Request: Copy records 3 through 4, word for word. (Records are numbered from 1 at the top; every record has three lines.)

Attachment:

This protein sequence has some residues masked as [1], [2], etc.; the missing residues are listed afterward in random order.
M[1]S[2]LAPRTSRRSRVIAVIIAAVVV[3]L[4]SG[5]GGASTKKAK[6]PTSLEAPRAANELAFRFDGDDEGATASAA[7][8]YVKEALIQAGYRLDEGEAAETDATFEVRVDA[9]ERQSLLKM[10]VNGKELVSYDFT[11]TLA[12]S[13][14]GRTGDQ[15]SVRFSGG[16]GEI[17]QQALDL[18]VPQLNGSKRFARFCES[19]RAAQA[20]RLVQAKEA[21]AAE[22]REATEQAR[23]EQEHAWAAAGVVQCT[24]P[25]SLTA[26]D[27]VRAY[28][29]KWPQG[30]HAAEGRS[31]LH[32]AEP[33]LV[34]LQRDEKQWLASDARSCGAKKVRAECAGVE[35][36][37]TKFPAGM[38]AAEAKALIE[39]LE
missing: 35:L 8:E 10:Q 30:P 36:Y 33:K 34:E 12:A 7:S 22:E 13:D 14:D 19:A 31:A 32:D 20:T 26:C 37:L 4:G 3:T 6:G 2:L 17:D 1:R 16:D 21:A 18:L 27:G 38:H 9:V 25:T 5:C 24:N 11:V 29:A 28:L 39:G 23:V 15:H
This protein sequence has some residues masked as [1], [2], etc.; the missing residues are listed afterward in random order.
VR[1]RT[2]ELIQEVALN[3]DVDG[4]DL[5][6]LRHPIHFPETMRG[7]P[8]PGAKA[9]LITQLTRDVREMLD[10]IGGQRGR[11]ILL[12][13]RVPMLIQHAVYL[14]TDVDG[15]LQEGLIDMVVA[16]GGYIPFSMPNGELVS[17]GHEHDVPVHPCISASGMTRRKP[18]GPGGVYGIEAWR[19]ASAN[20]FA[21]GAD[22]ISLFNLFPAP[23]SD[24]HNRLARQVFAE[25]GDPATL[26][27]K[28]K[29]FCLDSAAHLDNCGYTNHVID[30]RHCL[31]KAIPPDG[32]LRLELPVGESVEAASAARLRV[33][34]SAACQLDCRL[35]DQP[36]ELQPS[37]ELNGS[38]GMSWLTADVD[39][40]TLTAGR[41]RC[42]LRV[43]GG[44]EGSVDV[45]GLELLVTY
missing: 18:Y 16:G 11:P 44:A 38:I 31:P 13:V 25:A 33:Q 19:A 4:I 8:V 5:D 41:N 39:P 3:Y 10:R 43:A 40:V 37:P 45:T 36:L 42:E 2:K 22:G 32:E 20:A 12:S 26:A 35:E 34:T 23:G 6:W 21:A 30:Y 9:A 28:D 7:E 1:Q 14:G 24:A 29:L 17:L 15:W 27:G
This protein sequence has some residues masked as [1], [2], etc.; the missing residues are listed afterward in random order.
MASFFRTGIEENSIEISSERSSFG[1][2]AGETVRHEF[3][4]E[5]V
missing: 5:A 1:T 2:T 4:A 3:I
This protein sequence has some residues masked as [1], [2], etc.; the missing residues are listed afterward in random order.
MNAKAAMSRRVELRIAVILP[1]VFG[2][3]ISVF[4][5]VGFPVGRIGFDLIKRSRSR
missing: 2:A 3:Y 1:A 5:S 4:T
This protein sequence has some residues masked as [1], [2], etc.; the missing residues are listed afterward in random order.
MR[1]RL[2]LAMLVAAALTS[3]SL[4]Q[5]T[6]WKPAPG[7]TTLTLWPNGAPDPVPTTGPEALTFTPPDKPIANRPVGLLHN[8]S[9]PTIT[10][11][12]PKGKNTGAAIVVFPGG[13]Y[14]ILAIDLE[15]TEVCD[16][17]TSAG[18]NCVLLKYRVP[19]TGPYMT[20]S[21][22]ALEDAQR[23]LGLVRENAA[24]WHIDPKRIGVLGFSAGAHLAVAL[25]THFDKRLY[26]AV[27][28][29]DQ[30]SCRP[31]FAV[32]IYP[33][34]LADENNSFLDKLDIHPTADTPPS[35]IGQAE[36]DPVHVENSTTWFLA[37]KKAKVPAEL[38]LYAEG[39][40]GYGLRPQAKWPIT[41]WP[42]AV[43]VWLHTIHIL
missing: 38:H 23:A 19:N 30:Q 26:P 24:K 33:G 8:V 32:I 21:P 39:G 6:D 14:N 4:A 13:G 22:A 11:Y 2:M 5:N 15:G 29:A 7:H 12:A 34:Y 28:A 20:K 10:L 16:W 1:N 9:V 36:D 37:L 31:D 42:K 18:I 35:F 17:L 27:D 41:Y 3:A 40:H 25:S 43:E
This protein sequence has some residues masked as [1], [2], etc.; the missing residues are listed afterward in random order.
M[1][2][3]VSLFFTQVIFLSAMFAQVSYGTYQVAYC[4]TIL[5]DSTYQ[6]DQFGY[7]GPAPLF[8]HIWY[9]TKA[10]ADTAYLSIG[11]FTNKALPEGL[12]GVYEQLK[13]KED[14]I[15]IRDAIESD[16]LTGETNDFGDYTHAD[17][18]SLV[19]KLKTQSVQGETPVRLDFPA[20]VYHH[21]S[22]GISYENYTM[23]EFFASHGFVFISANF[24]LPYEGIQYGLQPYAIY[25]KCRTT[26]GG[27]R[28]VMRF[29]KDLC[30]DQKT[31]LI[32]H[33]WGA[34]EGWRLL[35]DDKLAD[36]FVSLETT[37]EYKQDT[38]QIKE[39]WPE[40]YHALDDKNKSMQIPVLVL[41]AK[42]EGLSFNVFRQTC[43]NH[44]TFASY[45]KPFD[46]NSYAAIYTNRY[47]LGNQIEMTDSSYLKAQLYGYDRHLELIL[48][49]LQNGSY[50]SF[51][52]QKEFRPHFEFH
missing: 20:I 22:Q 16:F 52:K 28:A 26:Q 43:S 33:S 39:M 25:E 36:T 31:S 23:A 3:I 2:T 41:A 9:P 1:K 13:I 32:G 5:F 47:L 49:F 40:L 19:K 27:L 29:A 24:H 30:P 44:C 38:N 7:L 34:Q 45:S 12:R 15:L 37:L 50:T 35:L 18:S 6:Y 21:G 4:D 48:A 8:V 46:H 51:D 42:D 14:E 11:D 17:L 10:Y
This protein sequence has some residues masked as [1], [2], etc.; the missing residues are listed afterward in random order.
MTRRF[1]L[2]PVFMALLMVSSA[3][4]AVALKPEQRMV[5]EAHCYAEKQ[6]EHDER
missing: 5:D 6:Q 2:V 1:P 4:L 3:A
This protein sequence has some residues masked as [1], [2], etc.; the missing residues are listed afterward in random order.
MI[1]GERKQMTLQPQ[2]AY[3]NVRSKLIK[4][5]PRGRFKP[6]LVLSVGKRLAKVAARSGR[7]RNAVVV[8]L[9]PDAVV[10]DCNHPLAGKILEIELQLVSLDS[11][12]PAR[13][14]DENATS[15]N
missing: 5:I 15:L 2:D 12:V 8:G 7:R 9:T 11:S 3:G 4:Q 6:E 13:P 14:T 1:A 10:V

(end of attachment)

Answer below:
This protein sequence has some residues masked as [1], [2], etc.; the missing residues are listed afterward in random order.
MASFFRTGIEENSIEISSERSSFG[1][2]AGETVRHEF[3][4]E[5]V
missing: 5:A 1:T 2:T 4:A 3:I
This protein sequence has some residues masked as [1], [2], etc.; the missing residues are listed afterward in random order.
MNAKAAMSRRVELRIAVILP[1]VFG[2][3]ISVF[4][5]VGFPVGRIGFDLIKRSRSR
missing: 2:A 3:Y 1:A 5:S 4:T